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Amy Coney Barrett’s ‘originalist’ stance is the only one that makes sense

Supreme Court nominee Amy Coney Barrett is sworn in during a confirmation hearing before the Senate Judiciary Committee, Monday, Oct. 12 on Capitol Hill in Washington.
Supreme Court nominee Amy Coney Barrett is sworn in during a confirmation hearing before the Senate Judiciary Committee, Monday, Oct. 12 on Capitol Hill in Washington. (Patrick Semansky/AP/AP)

Amy Coney Barrett, President Donald Trump’s Supreme Court nominee, is an “originalist.” Given that originalism is a term coined by lawyers, it shouldn’t surprise anyone that there are many different flavors of originalism. But, as Ms. Barrett explained in her confirmation hearings, they all share the basic idea that the meaning of the Constitution can be found in the Constitution.

“So in English,” she explained, “that means that I interpret the Constitution as a law, that I interpret its text as text and I understand it to have the meaning that it had at the time people ratified it. So that meaning doesn’t change over time. And it’s not up to me to update it or infuse my own policy views into it.”

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I don’t understand why this should be a difficult concept to understand. And yet for some people, it remains not only incomprehensible but utterly contemptible.

Dan Rather, who for decades at CBS News cast himself as a neutral reporter of facts, declared on Twitter the other day: “If you want to be an ‘originalist’ in law, maybe you should go all the way. Cooking on a hearth. Leeches for medicine. An old mule for transportation. Or maybe you can recognize that the world changes.”

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Rep. Barbara Lee, a California Democrat, tweeted this gem of an insight: “An ‘originalist’ reading of the Constitution would disqualify Judge Barrett, or any woman, from serving on the Supreme Court or from owning property or voting. ‘Originalism’ is a cover for deeply unpopular & undemocratic policies, not some kind of serious judicial philosophy.”

Sen. Chris Murphy, a Connecticut Democrat, blurted out: “Women couldn’t vote. Slavery was legal. AR-15s and the internet and electric lights didn’t exist. But originalism.”

People who mock originalism subscribe to the view that the Constitution is a “living, breathing” document whose meaning changes with every generation. When I object to this idea, I often hear the kind of nonsense offered by Mr. Rather, Ms. Lee and Mr. Murphy: that if the Constitution didn’t change over time, Black people would still be in chains, women wouldn’t be able to vote, etc.

The problem is that they’re letting the “living Constitution” take credit for battles it didn’t win. Women have the vote because of the 19th Amendment. It was the 13th Amendment that ended slavery, not the good intentions of Supreme Court justices.

When you amend the Constitution, you’re changing its meaning according to the rules of the Constitution. No one “breathed” new meaning into the words; they added more words.

Now, I would argue that those new words were in the spirit of the ideas that gave birth to this country and the Constitution. But that’s another debate, and people are free to disagree. Either way, these improvements to the Constitution weren’t discovered in some literary seminar reinterpreting the existing text. We changed the text.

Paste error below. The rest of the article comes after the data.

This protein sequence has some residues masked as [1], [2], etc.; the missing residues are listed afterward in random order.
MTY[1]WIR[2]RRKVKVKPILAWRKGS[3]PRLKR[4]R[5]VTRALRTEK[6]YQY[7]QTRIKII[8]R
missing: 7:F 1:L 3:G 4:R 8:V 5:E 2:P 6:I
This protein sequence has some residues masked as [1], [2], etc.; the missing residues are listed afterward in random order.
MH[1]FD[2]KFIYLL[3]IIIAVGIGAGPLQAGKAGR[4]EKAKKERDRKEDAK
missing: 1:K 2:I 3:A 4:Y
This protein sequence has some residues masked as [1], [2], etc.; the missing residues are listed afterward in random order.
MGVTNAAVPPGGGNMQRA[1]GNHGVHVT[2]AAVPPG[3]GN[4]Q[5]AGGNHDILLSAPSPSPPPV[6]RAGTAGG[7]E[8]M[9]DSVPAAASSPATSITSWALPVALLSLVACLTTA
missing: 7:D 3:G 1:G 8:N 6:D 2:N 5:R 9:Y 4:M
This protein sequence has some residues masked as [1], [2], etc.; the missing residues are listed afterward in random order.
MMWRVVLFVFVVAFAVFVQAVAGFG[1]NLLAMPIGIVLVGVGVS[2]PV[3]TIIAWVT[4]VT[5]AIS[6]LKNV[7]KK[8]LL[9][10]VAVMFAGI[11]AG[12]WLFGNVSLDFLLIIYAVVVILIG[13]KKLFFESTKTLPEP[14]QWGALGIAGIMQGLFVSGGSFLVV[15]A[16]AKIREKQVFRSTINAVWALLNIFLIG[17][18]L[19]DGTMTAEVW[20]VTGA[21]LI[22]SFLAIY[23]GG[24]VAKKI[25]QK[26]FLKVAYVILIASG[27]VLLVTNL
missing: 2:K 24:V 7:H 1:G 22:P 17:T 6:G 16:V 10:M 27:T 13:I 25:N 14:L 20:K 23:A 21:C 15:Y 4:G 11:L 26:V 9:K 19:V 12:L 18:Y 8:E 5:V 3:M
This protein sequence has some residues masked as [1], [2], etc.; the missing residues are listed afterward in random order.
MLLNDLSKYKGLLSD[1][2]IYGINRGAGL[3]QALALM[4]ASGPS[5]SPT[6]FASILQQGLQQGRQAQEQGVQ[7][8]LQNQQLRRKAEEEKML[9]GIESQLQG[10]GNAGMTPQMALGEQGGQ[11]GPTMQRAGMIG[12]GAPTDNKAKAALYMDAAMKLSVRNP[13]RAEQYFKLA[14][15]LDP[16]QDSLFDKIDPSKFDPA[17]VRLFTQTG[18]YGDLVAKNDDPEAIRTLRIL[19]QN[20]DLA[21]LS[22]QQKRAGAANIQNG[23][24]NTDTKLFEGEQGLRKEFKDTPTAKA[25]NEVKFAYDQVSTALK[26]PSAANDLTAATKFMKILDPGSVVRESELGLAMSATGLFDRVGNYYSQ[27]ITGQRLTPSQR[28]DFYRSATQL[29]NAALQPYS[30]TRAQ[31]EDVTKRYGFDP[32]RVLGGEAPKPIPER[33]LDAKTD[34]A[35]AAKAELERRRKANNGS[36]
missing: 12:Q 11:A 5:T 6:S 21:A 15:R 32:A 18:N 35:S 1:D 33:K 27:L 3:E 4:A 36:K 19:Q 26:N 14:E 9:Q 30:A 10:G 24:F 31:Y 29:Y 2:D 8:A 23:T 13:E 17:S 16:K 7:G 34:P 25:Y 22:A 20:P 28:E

By the way, if you believe that justices can invent new meanings for the text, what would be your principled argument against the court ruling that a four-year term for presidents is simply another vestige of bygone days when we used leeches for medicine and cooked on a hearth?

I’m confident even the most rabid supporters of a living Constitution agree that the peaceful transfer of power is an obvious constitutional principle that courts, politicians the military and citizens should all respect. But why should they? Because that principle is popular? What if it’s unpopular at some point? What if people want a dictator? Should justices take that into account? The originalist answer would be “no,” because the Constitution’s text is clear. What is the living constitutionalist’s reason? Because dictatorship is icky?

Yes, of course things have changed since the founding era. Of course it takes serious legal and intellectual effort to figure out how, for example, free speech principles work in an era of social media and the internet. That’s one reason originalists often come to different conclusions about how to interpret the Constitution and the relevant precedents.

But here’s the thing: They’re interpreting the actual Constitution.

What is the alternative? To listen to many Democrats in the Barrett hearings, the alternative is to simply look for the policy outcomes you want and declare them constitutional. Many of Ms. Barrett’s interrogators used precious time to tell heart-rending stories about real people who have suffered from gun violence or medical crises. The barely unstated insinuation is that Supreme Court justices should ignore law and reason and simply rely on empathy alone.

If that’s how it should work, why have a court at all?

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Jonah Goldberg is editor-in-chief of The Dispatch and the host of The Remnant podcast. His Twitter handle is @JonahDispatch.

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